VC05 B05 – Memorable Images

The objective of this activity is to explore the visual aspects that make an images memorable.

 

List the images that come to mind when you first think of the following:

1. Art work

2. Musical performer

3. Advertisement

 

Discuss the visual aspects of the images that make them so memorable.  The lecture in week 5 will be applicable about this subject.  There are many books and websites that discuss why certain images are memorable.  Some questions to use as starters are

 

Is the image balanced?

Is it clean, clear and not distracting

Is the composition of the image affecting its ability to be remembered?

Is the message simple?

Is the message unexpected

Is the message concrete, creditable and/or emotional?

Post a 100 word reflection on your blog on each of the 3 areas discussed above.

 

For this exercise, I decided to go with the very first image that popped into my head on each subject.  Then I had to hunt down copies of those images.

Image 1 – Art work.

pro hart

The rabbit trappers wife – Pro Hart.

Image sourced from http://www.abc.net.au/news/2009-06-16/pro-harts-the-rabbit-trappers-wife-is-among-the/1715076

This image is memorable to me, because I saw the original on a visit to the Hart gallery in Broken Hill when I was a child, and Mr Hart was there and asked if I liked it – I did :>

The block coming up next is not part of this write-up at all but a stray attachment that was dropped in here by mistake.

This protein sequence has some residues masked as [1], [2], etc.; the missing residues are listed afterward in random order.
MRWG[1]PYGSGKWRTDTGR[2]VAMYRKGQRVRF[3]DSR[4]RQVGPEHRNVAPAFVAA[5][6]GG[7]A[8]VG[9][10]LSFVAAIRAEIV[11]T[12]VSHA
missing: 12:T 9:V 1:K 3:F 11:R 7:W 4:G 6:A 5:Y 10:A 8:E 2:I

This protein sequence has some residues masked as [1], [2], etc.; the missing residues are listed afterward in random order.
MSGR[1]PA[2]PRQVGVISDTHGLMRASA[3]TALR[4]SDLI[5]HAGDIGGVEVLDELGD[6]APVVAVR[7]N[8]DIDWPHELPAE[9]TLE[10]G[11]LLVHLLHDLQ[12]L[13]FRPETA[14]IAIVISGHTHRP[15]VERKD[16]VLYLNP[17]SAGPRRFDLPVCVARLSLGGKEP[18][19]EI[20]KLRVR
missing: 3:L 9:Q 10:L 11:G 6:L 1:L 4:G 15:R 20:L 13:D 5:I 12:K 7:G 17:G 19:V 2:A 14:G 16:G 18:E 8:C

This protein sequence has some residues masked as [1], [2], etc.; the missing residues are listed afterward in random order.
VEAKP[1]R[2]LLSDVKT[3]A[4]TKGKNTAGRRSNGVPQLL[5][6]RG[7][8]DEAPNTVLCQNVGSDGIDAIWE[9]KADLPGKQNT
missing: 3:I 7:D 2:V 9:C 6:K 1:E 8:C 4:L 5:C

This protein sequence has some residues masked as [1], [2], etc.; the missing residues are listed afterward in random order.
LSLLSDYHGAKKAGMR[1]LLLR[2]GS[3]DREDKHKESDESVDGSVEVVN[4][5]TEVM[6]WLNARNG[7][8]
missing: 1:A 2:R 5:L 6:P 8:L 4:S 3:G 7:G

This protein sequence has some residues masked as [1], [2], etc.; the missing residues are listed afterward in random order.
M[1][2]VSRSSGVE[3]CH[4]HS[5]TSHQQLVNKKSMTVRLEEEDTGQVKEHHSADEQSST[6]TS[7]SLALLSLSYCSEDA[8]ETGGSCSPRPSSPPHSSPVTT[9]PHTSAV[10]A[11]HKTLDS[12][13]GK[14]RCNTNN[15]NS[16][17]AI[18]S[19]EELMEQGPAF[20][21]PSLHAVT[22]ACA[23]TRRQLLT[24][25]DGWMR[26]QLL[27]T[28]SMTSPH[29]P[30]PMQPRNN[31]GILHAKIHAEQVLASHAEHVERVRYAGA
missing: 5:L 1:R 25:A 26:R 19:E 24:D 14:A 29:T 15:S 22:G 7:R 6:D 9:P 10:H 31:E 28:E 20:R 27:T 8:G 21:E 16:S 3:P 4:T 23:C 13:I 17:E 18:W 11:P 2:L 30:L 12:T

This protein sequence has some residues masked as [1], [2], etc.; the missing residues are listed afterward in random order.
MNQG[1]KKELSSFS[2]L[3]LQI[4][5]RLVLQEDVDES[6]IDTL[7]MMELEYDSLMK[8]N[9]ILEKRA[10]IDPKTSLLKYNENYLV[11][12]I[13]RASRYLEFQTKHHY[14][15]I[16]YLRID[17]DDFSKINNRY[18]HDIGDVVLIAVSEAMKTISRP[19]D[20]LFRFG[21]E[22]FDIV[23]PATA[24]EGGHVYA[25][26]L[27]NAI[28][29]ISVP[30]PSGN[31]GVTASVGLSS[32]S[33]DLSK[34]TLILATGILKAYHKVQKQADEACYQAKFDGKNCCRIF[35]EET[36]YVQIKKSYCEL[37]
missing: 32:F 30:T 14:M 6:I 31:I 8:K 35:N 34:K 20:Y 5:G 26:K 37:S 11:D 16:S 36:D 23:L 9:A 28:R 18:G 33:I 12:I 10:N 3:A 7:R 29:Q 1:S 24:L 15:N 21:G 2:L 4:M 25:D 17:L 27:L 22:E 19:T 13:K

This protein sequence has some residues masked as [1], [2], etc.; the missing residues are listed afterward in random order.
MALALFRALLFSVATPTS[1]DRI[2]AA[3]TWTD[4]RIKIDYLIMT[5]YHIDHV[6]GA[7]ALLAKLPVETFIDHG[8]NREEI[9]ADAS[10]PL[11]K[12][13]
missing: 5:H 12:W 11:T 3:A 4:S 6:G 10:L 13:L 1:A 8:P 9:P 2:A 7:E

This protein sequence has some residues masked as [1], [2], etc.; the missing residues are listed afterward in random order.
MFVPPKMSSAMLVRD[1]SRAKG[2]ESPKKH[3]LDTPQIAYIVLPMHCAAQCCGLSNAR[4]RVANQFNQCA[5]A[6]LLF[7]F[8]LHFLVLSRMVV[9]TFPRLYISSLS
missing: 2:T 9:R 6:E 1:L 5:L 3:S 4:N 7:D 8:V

This is a well balanced landscape image, with a fore, middle and background.  The title leads the viewer’s eye into the image, looking for the wife, much as a hunter or trapper would look for signs of their quarry.  The stylised use of colour works well to direct the viewer as well, and is only a little too saturated for the reality of the Australian outback.

By placing the title subject in a darker area of the image, Hart keeps the viewer interested, he also makes the viewer feel as if they have stumbled on the scene, not walked into a posed diorama, such as American Gothic.  His portrayal of the subject in a domestic setting dates the image, reminding the viewer that there was a time when many Australians had to live an itinerant lifestyle, moving to wherever work or sustenance could be found, and surviving hardships that so many of the viewers of this artwork could never imagine.

This is certainly not near the top of Hart’s most memorable images, however, it is certainly memorable to me, the memory of seeing this in person still raises very fond memories, and I credit it with giving me the interest to study art in high school, several years later.

Image 2 – Musical Performer

For me, there are only two possibilities here – Jim Morrison from The Doors, and Canadian folk singer Gordon Lightfoot.  For the purposes of this exercise, I feel that Morrison would be the more likely choice.

the_doors_09

 

Image sourced from http://paintingfakes.blogspot.com.au/2011/08/doors-dark-corridors.html

 

This is probably the second most iconic image of Morrison, after the ‘young lion’ album cover.  This is how I prefer to see him. Active, performing and enjoying himself on stage.